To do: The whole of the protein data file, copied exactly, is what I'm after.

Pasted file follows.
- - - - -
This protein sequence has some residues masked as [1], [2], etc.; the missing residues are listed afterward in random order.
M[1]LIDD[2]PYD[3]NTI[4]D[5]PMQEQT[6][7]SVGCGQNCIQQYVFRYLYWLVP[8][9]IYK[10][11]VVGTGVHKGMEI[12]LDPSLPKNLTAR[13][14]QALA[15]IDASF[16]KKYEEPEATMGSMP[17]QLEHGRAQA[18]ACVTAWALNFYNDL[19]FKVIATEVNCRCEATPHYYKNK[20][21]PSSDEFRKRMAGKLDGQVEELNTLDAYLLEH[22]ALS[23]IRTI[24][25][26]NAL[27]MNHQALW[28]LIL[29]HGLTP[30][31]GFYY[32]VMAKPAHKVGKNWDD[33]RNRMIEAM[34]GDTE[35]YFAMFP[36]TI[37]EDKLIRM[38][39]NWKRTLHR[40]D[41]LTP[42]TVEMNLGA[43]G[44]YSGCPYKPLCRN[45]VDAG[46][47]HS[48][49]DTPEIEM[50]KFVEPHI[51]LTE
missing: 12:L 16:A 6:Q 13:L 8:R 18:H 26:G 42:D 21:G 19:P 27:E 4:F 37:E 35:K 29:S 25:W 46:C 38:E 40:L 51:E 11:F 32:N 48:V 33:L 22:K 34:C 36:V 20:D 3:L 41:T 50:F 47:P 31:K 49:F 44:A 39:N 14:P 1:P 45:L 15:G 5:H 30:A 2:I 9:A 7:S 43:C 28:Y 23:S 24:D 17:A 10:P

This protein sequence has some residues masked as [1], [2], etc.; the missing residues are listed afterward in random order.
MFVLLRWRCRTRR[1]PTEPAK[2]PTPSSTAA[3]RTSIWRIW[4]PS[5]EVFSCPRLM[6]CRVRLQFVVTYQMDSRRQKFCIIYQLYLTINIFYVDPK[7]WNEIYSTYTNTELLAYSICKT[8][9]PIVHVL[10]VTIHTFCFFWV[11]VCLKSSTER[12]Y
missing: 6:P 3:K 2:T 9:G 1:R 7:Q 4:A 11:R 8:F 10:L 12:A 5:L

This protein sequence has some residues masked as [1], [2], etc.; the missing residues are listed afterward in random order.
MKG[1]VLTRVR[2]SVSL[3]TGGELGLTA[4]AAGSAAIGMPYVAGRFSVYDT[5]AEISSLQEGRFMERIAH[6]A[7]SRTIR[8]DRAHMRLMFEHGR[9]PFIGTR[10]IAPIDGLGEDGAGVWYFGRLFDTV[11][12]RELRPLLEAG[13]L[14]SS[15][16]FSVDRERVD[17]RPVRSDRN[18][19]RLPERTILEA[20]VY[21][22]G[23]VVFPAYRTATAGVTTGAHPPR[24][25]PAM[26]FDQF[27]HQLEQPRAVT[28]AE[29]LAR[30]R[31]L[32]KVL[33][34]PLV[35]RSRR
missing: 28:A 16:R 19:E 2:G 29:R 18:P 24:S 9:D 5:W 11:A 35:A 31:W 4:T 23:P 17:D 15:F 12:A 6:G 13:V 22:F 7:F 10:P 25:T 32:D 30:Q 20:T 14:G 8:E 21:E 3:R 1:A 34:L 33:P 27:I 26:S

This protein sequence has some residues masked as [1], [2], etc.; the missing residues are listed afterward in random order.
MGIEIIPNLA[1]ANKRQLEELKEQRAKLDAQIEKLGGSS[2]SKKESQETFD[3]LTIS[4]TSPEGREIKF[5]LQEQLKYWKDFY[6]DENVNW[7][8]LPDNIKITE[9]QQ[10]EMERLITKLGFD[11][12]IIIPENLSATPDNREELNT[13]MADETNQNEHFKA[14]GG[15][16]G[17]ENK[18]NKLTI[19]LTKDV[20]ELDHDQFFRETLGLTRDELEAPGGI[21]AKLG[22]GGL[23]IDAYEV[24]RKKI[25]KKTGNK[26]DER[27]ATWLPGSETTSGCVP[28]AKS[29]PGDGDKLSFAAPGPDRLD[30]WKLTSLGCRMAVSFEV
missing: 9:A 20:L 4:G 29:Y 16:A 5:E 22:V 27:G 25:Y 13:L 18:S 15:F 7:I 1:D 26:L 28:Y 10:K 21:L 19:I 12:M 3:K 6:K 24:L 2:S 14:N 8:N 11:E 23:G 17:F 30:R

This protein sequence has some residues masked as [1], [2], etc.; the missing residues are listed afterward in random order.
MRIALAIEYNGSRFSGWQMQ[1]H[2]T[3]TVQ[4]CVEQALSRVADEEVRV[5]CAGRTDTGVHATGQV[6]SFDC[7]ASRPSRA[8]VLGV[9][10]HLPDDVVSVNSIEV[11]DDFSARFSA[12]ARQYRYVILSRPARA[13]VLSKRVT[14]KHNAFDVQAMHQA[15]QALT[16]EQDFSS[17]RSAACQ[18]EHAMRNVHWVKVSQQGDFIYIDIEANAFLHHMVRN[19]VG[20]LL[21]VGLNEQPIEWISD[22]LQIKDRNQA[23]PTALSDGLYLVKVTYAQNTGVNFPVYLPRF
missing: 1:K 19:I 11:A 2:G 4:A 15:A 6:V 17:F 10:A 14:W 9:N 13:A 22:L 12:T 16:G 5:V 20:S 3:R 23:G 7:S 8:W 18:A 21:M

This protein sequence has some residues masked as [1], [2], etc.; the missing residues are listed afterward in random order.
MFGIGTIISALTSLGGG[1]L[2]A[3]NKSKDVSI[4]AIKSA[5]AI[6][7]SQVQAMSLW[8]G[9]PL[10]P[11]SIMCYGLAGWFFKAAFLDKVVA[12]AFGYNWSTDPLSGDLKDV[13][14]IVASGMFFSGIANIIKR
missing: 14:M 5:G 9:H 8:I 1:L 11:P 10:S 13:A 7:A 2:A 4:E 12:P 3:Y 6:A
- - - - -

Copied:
This protein sequence has some residues masked as [1], [2], etc.; the missing residues are listed afterward in random order.
M[1]LIDD[2]PYD[3]NTI[4]D[5]PMQEQT[6][7]SVGCGQNCIQQYVFRYLYWLVP[8][9]IYK[10][11]VVGTGVHKGMEI[12]LDPSLPKNLTAR[13][14]QALA[15]IDASF[16]KKYEEPEATMGSMP[17]QLEHGRAQA[18]ACVTAWALNFYNDL[19]FKVIATEVNCRCEATPHYYKNK[20][21]PSSDEFRKRMAGKLDGQVEELNTLDAYLLEH[22]ALS[23]IRTI[24][25][26]NAL[27]MNHQALW[28]LIL[29]HGLTP[30][31]GFYY[32]VMAKPAHKVGKNWDD[33]RNRMIEAM[34]GDTE[35]YFAMFP[36]TI[37]EDKLIRM[38][39]NWKRTLHR[40]D[41]LTP[42]TVEMNLGA[43]G[44]YSGCPYKPLCRN[45]VDAG[46][47]HS[48][49]DTPEIEM[50]KFVEPHI[51]LTE
missing: 12:L 16:A 6:Q 13:L 8:R 18:H 26:G 42:D 21:G 19:P 27:E 4:F 37:E 35:K 29:S 25:W 46:C 38:E 40:L 51:E 11:F 32:N 48:V 33:L 22:K 34:C 36:V 20:D 3:L 41:T 50:F 47:P 31:K 49:F 44:A 39:N 14:P 1:P 45:L 15:G 5:H 30:A 2:I 9:A 7:S 43:C 28:Y 23:S 24:D 17:A 10:P

This protein sequence has some residues masked as [1], [2], etc.; the missing residues are listed afterward in random order.
MFVLLRWRCRTRR[1]PTEPAK[2]PTPSSTAA[3]RTSIWRIW[4]PS[5]EVFSCPRLM[6]CRVRLQFVVTYQMDSRRQKFCIIYQLYLTINIFYVDPK[7]WNEIYSTYTNTELLAYSICKT[8][9]PIVHVL[10]VTIHTFCFFWV[11]VCLKSSTER[12]Y
missing: 6:P 3:K 2:T 9:G 1:R 7:Q 4:A 11:R 8:F 10:L 12:A 5:L

This protein sequence has some residues masked as [1], [2], etc.; the missing residues are listed afterward in random order.
MKG[1]VLTRVR[2]SVSL[3]TGGELGLTA[4]AAGSAAIGMPYVAGRFSVYDT[5]AEISSLQEGRFMERIAH[6]A[7]SRTIR[8]DRAHMRLMFEHGR[9]PFIGTR[10]IAPIDGLGEDGAGVWYFGRLFDTV[11][12]RELRPLLEAG[13]L[14]SS[15][16]FSVDRERVD[17]RPVRSDRN[18][19]RLPERTILEA[20]VY[21][22]G[23]VVFPAYRTATAGVTTGAHPPR[24][25]PAM[26]FDQF[27]HQLEQPRAVT[28]AE[29]LAR[30]R[31]L[32]KVL[33][34]PLV[35]RSRR
missing: 28:A 16:R 19:E 2:G 29:R 18:P 24:S 9:D 5:W 11:A 35:A 31:W 4:T 23:P 17:D 15:F 12:A 6:G 13:V 22:F 7:F 10:P 25:T 32:D 30:Q 20:T 14:G 8:E 21:E 3:R 1:A 34:L 33:P 27:I 26:S

This protein sequence has some residues masked as [1], [2], etc.; the missing residues are listed afterward in random order.
MGIEIIPNLA[1]ANKRQLEELKEQRAKLDAQIEKLGGSS[2]SKKESQETFD[3]LTIS[4]TSPEGREIKF[5]LQEQLKYWKDFY[6]DENVNW[7][8]LPDNIKITE[9]QQ[10]EMERLITKLGFD[11][12]IIIPENLSATPDNREELNT[13]MADETNQNEHFKA[14]GG[15][16]G[17]ENK[18]NKLTI[19]LTKDV[20]ELDHDQFFRETLGLTRDELEAPGGI[21]AKLG[22]GGL[23]IDAYEV[24]RKKI[25]KKTGNK[26]DER[27]ATWLPGSETTSGCVP[28]AKS[29]PGDGDKLSFAAPGPDRLD[30]WKLTSLGCRMAVSFEV
missing: 9:A 20:L 4:G 29:Y 16:A 5:E 22:V 27:G 25:Y 13:L 18:S 15:F 7:I 1:D 26:L 28:Y 10:K 21:L 19:I 12:M 3:K 6:K 24:L 2:S 14:N 8:N 11:E 23:G 17:F 30:R

This protein sequence has some residues masked as [1], [2], etc.; the missing residues are listed afterward in random order.
MRIALAIEYNGSRFSGWQMQ[1]H[2]T[3]TVQ[4]CVEQALSRVADEEVRV[5]CAGRTDTGVHATGQV[6]SFDC[7]ASRPSRA[8]VLGV[9][10]HLPDDVVSVNSIEV[11]DDFSARFSA[12]ARQYRYVILSRPARA[13]VLSKRVT[14]KHNAFDVQAMHQA[15]QALT[16]EQDFSS[17]RSAACQ[18]EHAMRNVHWVKVSQQGDFIYIDIEANAFLHHMVRN[19]VG[20]LL[21]VGLNEQPIEWISD[22]LQIKDRNQA[23]PTALSDGLYLVKVTYAQNTGVNFPVYLPRF
missing: 1:K 19:I 11:A 2:G 4:A 15:A 6:V 17:F 10:A 14:W 9:N 13:A 22:L 12:T 16:G 5:V 20:S 3:R 23:G 7:S 8:W 18:A 21:M

This protein sequence has some residues masked as [1], [2], etc.; the missing residues are listed afterward in random order.
MFGIGTIISALTSLGGG[1]L[2]A[3]NKSKDVSI[4]AIKSA[5]AI[6][7]SQVQAMSLW[8]G[9]PL[10]P[11]SIMCYGLAGWFFKAAFLDKVVA[12]AFGYNWSTDPLSGDLKDV[13][14]IVASGMFFSGIANIIKR
missing: 14:M 5:G 9:H 8:I 1:L 11:P 10:S 13:A 7:A 2:A 4:E 12:P 3:Y 6:A